“Edmund?” said Peter.
“Well, there’s just this,” said Edmund, speaking quickly and turning a little red. “When we first discovered Narnia a year ago—or a thousand years ago, whichever it is—it was Lucy who discovered it first and none of us would believe her. I was the worst of the lot, I know. Yet she was right after all. Wouldn’t it be fair to believe her this time? I vote for going up.”
“Oh, Ed!” said Lucy and seized his hand.
“And now it’s your turn, Peter,” said Susan, “and I do hope—”
“Oh, shut up, shut up and let a chap think,” interrupted Peter. “I’d much rather not have to vote.”
“You’re the High King,” said Trumpkin sternly. “Down,” said Peter after a long pause. “I know Lucy may be right after all, but I can’t help it. We must do one or the other.”
At many times in our life journeys we may find ourselves “dead tired” like Susan. But we need to keep our wits about us so we don’t make decisions that lead us down paths destined to bring even more suffering and fatigue.
The following passage from Lewis’ Mere Christianity illustrates how we often justify our poor decisions and inconsiderate actions with our tiredness. I certainly do. Perhaps you’ll see a little of yourself in the following words.
I hope you will not misunderstand what I am going to say. I am not preaching, and Heaven knows I do not pretend to be better than anyone else. I am only trying to call attention to a fact; the fact that this year, or this month, or, more likely, this very day, we have failed to practise ourselves the kind of behaviour we expect from other people. There may be all sorts of excuses for us. That time you were so unfair to the children was when you were very tired. That slightly shady business about the money—the one you have almost forgotten—came when you were very hard-up. And what you promised to do for old So-and-so and have never done—well, you never would have promised if you had known how frightfully busy you were going to be. And as for your behaviour to your wife (or husband) or sister (or brother) if I knew how irritating they could be, I would not wonder at it—and who the dickens am I, anyway? I am just the same.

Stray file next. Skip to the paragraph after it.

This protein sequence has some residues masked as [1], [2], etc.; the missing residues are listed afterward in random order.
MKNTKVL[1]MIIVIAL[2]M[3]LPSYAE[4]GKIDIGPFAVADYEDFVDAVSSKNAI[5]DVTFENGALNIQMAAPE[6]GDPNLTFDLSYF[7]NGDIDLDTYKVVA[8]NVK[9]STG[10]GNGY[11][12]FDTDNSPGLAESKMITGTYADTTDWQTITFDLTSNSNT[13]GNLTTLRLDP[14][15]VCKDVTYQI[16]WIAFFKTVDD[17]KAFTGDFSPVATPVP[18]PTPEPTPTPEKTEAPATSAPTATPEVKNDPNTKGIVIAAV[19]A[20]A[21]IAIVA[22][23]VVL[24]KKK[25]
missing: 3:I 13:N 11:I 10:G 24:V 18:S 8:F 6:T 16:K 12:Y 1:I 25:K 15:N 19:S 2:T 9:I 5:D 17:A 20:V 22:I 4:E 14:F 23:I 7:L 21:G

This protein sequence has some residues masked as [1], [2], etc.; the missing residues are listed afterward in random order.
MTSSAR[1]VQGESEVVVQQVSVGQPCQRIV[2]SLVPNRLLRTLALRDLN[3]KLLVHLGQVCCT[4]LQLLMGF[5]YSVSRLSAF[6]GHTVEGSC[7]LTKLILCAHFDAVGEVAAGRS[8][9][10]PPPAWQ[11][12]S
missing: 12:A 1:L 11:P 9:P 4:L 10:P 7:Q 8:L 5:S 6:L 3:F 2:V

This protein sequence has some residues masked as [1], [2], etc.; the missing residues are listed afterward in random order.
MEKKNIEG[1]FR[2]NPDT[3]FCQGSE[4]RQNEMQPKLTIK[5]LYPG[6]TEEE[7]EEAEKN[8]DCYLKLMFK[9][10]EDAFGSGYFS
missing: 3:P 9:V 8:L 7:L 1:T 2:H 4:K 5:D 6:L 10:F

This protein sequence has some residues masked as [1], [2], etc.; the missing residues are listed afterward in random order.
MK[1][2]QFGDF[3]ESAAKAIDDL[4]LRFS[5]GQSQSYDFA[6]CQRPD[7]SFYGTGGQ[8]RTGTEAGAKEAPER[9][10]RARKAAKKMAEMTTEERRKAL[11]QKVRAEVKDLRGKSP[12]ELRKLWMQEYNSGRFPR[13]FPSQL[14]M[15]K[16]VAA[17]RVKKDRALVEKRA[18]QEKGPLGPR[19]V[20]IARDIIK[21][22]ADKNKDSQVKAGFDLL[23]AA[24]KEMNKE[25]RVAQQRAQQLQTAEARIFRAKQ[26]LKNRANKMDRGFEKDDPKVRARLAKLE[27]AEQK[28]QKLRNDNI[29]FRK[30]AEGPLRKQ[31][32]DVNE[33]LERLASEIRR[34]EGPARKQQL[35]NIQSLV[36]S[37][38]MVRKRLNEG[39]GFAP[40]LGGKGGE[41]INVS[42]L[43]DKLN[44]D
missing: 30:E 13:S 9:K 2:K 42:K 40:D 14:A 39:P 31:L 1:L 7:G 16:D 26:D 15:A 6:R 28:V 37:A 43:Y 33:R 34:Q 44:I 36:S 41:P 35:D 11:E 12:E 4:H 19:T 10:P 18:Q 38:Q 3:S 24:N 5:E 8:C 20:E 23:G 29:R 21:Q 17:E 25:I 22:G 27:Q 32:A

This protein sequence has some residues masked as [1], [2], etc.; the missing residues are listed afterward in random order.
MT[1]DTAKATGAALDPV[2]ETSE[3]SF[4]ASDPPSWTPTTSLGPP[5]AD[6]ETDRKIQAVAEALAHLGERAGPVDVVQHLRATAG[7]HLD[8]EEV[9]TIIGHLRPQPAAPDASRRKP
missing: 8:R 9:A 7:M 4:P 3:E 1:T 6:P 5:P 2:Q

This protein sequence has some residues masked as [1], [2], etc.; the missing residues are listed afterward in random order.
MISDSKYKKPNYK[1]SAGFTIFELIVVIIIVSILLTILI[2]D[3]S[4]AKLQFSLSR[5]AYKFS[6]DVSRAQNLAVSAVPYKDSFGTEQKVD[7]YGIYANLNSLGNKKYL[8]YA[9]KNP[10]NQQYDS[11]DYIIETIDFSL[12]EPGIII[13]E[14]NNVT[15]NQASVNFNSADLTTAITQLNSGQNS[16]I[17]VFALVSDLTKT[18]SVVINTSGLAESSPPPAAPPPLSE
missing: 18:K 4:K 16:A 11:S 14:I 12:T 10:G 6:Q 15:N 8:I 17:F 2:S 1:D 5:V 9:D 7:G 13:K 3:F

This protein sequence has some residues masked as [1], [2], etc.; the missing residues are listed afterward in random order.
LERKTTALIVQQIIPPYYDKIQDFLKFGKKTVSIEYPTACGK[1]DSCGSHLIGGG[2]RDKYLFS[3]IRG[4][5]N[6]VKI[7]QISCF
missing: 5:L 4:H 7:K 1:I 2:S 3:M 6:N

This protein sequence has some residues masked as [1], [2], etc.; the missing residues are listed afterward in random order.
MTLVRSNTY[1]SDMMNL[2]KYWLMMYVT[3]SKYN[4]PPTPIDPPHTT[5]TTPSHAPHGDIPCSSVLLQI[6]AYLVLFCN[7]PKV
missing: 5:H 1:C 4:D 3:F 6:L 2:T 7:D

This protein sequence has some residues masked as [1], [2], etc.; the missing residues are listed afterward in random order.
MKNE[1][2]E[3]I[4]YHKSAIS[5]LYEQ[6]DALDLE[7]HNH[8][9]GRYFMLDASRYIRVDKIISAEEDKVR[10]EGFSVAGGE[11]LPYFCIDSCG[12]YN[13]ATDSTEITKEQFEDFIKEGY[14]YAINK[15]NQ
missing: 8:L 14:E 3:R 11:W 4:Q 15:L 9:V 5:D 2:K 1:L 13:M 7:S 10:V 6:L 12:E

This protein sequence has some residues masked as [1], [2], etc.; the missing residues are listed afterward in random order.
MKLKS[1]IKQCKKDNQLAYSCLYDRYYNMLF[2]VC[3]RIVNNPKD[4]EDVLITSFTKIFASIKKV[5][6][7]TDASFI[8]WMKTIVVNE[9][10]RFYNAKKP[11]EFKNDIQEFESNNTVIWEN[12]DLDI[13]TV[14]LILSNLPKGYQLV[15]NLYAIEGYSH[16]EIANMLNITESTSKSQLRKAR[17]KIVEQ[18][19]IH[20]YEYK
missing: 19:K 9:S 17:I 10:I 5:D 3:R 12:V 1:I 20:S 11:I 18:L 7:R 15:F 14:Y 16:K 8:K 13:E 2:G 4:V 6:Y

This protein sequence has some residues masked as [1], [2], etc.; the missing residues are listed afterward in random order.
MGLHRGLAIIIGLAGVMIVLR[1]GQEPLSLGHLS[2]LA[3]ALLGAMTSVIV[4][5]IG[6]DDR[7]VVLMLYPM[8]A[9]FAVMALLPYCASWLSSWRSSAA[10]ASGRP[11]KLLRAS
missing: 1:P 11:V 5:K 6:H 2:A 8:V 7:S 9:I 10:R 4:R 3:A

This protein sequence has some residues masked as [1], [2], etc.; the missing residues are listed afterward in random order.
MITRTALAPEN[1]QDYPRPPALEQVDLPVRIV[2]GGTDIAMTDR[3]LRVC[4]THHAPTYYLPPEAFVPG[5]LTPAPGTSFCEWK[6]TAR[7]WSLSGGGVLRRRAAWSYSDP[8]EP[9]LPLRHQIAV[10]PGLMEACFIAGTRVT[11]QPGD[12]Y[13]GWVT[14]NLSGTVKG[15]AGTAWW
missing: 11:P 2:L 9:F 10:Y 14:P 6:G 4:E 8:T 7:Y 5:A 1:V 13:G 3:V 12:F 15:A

That is to say, I do not succeed in keeping the Law of Nature very well, and the moment anyone tells me I am not keeping it, there starts up in my mind a string of excuses as long as your arm. The question at the moment is not whether they are good excuses. The point is that they are one more proof of how deeply, whether we like it or not, we believe in the Law of Nature. If we do not believe in decent behaviour, why should we be so anxious to make excuses for not having behaved decently? The truth is, we believe in decency so much—we feel the Rule of Law pressing on us so—that we cannot bear to face the fact that we are breaking it, and consequently we try to shift the responsibility. For you notice that it is only for our bad behaviour that we find all these explanations. It is only our
temper that we put down to being tired or worried or hungry; we put our good temper down to ourselves.
Well, I’m too tired to write any more on this subject now, so those of you who have remained with me to this point, can count yourselves blessed!